Social economy represents a relevant sector in Europe, with 2 million enterprises (10 % of all EU businesses) and 14 million paid employees, about 6.5% of the EU workers (EP, 2017). However, this beneficial impact is blocked by different factors. Among them we underline:
- lack of awareness and recognition of social entrepreneurship,
- a concrete lack of general entrepreneurship skills, models and work experience especially among young people (OECD/EC/2017),
- lack of specialised training and education (EC, 2013).
Entrepreneurship is not only a foundation for entrepreneurs interested in establishing a commercial activity. Rather, it refers to an individual ability to turn ideas into action and includes a broad set of abilities (EC, 2011) that allows the capacity to transform ideas into social value for others. Entrepreneurship, in fact, holds an additional ‘social’ potential for addressing pressing social challenges and meeting social needs in an innovative way. Social entrepreneurship results primarily in social impact rather than profit maximization to reach most vulnerable groups and contribute to inclusive and sustainable growth (OECD).
As social entrepreneurship is a new concept, also studies on its definition as ‘competence’ are very new. Education plays a key role for the development of this competence, especially teachers. However, an EC research (2011) shows the absence of skills and creative approaches to entrepreneurship learning among initial teacher education (ITE) and continuous professional development (CPD) programs. Subsequently, teachers’ profile needs to be strengthened with this key competence and with the adoption of innovative practices and resources that will consequently have a positive impact on the development/improvement of students’ social entrepreneurial spirit.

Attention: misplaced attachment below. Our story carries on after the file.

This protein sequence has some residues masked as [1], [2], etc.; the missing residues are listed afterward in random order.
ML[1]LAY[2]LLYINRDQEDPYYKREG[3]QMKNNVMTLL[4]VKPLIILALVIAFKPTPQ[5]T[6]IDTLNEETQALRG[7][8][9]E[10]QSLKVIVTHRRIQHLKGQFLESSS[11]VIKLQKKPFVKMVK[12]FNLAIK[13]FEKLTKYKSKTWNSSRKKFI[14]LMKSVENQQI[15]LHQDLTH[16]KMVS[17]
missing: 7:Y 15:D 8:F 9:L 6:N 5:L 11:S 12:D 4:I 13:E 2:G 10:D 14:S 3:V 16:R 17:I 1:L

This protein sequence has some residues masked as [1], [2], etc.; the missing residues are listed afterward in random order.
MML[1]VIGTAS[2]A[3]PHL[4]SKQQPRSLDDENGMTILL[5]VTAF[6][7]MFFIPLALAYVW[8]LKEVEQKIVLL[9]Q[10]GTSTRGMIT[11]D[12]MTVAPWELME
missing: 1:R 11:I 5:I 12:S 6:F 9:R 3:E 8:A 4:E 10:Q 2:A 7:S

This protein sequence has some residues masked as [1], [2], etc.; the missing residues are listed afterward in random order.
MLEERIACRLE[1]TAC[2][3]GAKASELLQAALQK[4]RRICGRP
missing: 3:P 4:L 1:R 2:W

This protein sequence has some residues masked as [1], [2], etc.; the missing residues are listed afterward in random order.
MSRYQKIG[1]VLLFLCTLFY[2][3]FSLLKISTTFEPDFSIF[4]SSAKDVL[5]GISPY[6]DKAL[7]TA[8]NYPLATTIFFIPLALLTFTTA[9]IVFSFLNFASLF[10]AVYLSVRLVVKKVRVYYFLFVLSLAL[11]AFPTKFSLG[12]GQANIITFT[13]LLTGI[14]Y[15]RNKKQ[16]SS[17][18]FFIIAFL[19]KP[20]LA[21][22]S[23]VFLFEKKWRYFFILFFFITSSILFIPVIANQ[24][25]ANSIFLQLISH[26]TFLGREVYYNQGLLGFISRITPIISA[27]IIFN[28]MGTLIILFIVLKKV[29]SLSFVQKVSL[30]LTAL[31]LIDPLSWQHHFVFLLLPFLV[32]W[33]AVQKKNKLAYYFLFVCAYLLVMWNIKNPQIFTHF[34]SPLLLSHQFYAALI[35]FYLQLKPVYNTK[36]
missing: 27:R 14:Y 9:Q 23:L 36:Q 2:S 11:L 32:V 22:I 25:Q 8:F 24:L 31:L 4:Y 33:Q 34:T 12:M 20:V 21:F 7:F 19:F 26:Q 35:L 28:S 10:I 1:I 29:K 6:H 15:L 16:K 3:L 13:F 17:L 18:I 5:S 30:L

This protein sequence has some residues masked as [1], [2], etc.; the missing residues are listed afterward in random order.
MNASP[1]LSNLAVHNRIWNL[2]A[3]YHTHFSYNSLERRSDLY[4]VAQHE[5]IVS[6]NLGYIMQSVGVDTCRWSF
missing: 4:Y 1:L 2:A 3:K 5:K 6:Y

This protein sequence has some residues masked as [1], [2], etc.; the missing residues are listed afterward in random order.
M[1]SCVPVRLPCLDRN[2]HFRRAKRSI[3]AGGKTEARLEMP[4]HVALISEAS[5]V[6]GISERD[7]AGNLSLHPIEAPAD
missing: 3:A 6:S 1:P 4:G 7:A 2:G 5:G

EnSoEd is aimed at supporting the initial and continuous professional development of teachers’ profiles in accordance with the European lifelong learning approach through the application of practical and innovative tools in order to promote social entrepreneurship education in secondary schools.
Direct target group: Secondary school teachers
The teachers’ profile needs to be strengthened. With this key competence and with the adoption of innovative practices and resources that will consequently have a positive impact on the development/improvement of students’ social entrepreneurial spirit.
Indirect target group: Secondary school students